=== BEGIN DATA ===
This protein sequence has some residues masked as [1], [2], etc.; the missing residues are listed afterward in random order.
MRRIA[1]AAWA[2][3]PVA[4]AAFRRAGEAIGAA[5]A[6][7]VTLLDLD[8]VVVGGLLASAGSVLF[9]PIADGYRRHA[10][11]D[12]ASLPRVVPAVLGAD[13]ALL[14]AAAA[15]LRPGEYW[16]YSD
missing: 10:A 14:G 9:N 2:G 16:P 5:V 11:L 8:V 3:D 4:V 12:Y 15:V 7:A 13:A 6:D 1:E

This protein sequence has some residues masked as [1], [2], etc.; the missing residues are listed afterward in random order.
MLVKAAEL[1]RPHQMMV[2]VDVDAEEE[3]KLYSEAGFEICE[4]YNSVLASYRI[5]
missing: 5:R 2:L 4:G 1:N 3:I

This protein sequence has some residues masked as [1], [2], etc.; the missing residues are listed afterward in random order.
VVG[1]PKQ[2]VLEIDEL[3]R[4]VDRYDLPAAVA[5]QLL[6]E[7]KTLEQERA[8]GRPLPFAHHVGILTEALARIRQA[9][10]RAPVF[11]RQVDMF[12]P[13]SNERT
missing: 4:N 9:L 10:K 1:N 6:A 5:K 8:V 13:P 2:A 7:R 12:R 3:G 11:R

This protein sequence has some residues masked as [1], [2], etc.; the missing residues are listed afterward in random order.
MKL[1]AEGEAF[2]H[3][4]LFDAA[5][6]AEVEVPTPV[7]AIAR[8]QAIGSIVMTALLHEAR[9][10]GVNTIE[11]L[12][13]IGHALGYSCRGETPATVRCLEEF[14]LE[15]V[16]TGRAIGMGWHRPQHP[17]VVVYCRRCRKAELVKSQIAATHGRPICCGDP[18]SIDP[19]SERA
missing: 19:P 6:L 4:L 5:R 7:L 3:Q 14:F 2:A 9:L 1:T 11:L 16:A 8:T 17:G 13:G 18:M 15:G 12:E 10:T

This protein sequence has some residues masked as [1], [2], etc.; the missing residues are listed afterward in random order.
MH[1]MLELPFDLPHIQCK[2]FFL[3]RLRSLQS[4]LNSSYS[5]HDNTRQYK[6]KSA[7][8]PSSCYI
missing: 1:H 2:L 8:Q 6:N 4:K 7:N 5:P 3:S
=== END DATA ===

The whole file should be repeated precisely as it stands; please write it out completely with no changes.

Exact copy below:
This protein sequence has some residues masked as [1], [2], etc.; the missing residues are listed afterward in random order.
MRRIA[1]AAWA[2][3]PVA[4]AAFRRAGEAIGAA[5]A[6][7]VTLLDLD[8]VVVGGLLASAGSVLF[9]PIADGYRRHA[10][11]D[12]ASLPRVVPAVLGAD[13]ALL[14]AAAA[15]LRPGEYW[16]YSD
missing: 10:A 14:G 9:N 2:G 16:P 5:V 11:L 8:V 3:D 4:V 12:Y 15:V 7:A 13:A 6:D 1:E

This protein sequence has some residues masked as [1], [2], etc.; the missing residues are listed afterward in random order.
MLVKAAEL[1]RPHQMMV[2]VDVDAEEE[3]KLYSEAGFEICE[4]YNSVLASYRI[5]
missing: 5:R 2:L 4:G 1:N 3:I

This protein sequence has some residues masked as [1], [2], etc.; the missing residues are listed afterward in random order.
VVG[1]PKQ[2]VLEIDEL[3]R[4]VDRYDLPAAVA[5]QLL[6]E[7]KTLEQERA[8]GRPLPFAHHVGILTEALARIRQA[9][10]RAPVF[11]RQVDMF[12]P[13]SNERT
missing: 4:N 9:L 10:K 1:N 6:A 5:K 8:V 13:P 2:A 7:R 12:R 3:G 11:R

This protein sequence has some residues masked as [1], [2], etc.; the missing residues are listed afterward in random order.
MKL[1]AEGEAF[2]H[3][4]LFDAA[5][6]AEVEVPTPV[7]AIAR[8]QAIGSIVMTALLHEAR[9][10]GVNTIE[11]L[12][13]IGHALGYSCRGETPATVRCLEEF[14]LE[15]V[16]TGRAIGMGWHRPQHP[17]VVVYCRRCRKAELVKSQIAATHGRPICCGDP[18]SIDP[19]SERA
missing: 19:P 6:L 4:L 5:R 7:L 3:Q 14:F 2:A 9:L 1:T 11:L 16:A 8:T 17:G 13:G 18:M 15:G 12:E 10:T

This protein sequence has some residues masked as [1], [2], etc.; the missing residues are listed afterward in random order.
MH[1]MLELPFDLPHIQCK[2]FFL[3]RLRSLQS[4]LNSSYS[5]HDNTRQYK[6]KSA[7][8]PSSCYI
missing: 1:H 2:L 8:Q 6:N 4:K 7:N 5:P 3:S